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While a lot of people have been hearing news of ‘Bill Gates planning to block the sun’ that in itself is not necessarily true. Yes, gates is funding solar geoengineering research on some levels, but it’s not how you’d think or the kind of research most are assuming it is.

As time continues to pass we are constantly working on figuring out ways to save our planet, climate change is a very real problem. One of the concepts that could in time help our planet in lots of ways is solar geoengineering which Gates is well aware of. Yes, some of the ideas within this kind of thing can be scary but in time we may need them more than most want to admit. 

Gates is one of the donors for something known as Harvard University’s Solar Geoengineering Research Program. This program is one that will be according to Popular Mechanics launching study soon that will be figuring out the ‘efficacy of blocking sunlight from reaching Earth’s surface.’ That being said, it’s not going to block out the sun, and we shouldn’t be too concerned at this point regardless. 

Newsweek wrote as follows going more in detail about all of this:

An FAQ published on the SCoPEx site says: “This knowledge will improve large-scale models that will in turn improve estimates of the overall efficacy and risks of solar geoengineering. This may seem like an idle distinction, but it matters.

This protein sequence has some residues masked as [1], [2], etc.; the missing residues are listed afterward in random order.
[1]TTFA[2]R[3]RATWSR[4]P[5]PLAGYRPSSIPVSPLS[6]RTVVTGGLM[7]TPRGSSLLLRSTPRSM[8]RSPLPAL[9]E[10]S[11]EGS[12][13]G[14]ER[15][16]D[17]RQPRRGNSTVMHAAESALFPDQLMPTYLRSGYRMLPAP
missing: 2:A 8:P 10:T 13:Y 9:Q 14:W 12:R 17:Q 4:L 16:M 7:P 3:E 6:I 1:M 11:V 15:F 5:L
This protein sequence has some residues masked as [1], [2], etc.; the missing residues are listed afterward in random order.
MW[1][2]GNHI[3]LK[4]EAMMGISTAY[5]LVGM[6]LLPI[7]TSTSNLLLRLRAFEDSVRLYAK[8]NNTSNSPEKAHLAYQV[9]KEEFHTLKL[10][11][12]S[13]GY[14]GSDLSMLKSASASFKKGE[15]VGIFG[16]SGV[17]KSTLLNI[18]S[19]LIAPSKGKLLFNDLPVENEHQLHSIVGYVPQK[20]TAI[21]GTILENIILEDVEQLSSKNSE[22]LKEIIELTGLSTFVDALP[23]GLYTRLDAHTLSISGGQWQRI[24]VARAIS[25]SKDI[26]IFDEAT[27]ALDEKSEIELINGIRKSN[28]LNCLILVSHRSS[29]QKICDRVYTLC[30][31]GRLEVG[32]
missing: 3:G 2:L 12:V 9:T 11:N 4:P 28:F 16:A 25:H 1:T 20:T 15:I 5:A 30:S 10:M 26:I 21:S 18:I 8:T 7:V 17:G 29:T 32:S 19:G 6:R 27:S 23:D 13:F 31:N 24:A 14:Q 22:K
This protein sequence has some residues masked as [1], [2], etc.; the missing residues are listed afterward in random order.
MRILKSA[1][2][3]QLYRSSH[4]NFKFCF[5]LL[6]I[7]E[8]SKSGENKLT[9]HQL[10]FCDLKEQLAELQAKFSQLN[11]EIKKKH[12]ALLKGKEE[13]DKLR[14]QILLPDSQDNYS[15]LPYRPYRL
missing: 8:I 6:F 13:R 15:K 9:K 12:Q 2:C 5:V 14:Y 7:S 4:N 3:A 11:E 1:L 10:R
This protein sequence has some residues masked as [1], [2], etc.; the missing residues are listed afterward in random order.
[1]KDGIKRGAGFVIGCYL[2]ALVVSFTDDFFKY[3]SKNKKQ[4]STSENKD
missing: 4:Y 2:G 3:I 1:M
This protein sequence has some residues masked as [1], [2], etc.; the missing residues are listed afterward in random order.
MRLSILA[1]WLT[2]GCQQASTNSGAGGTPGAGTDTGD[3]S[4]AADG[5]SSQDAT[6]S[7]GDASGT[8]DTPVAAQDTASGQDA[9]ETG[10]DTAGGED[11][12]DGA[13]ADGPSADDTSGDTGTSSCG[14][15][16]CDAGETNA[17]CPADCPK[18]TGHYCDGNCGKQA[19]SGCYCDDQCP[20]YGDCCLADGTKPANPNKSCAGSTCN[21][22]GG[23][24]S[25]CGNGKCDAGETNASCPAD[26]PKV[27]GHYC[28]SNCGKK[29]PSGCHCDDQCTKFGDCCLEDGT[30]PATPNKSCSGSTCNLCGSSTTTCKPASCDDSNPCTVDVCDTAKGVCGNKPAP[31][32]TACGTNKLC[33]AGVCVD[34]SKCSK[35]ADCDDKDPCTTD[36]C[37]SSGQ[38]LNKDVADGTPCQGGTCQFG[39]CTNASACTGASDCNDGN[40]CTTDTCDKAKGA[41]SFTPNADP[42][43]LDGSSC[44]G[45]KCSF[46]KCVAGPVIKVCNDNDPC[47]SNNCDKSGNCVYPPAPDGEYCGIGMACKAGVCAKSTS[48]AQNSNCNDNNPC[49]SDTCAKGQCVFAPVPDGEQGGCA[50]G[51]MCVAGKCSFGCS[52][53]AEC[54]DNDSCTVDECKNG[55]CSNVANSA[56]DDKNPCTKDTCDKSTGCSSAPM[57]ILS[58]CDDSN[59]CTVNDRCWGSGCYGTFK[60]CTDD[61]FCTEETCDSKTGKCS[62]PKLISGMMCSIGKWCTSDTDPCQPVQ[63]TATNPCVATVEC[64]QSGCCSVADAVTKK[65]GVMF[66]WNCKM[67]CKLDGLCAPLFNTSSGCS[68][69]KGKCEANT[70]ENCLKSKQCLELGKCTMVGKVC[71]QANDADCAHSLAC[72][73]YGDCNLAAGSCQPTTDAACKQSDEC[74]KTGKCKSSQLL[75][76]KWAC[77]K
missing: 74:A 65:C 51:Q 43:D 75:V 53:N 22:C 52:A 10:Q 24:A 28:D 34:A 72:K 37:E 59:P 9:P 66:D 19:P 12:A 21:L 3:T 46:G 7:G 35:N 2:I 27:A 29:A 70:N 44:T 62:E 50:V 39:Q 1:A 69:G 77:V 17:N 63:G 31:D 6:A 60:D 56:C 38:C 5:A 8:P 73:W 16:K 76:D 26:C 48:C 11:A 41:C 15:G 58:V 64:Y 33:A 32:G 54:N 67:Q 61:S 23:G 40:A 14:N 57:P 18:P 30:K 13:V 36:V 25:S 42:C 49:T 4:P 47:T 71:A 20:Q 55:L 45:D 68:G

“We are not, for example, testing whether it’s possible to scatter sunlight back to space, because there is no meaningful scientific uncertainty about that question.”

According to the team, the design for future SCoPEx flights required a balloon that can fly a 600 kg payload close to an altitude of 12 miles. In the future, a small amount of the dust—between 100g to 2kg—would be released to study atmospheric changes.

The chemical is non-toxic and the amount released will also be small. In fact, it would be less material than spews from airplanes, rockets or routine balloon launches.

Keith wrote in a blog post last December there are “no easy answers” to climate change and noted that a “technology’s risks depend on how it’s used.”

He wrote: “The obvious nightmare is that the future possibility of geoengineering slows efforts to stop emissions but that the technology turns out to be infeasible.”

Explaining the balancing act, he continued: “People are right to fear over-reliance on technofixes. But there’s another nightmare: It’s that after bringing emissions to zero, we realize in hindsight that early use of geoengineering could have saved millions of lives lost in heat waves and helped preserve some of the natural world.”

Ultimately, Keith said that more study was needed, writing: “It would be crazy to start deploying solar geoengineering today. It’s perhaps equally crazy to keep ignoring it.”

You see, studying this kind of thing now could help us in the future. While we might be working on other things as well, in time this concept or others of similar means might end up being quite needed. If drastic measured are needed, this could be a route that ends up being taken. What do you think about all of this?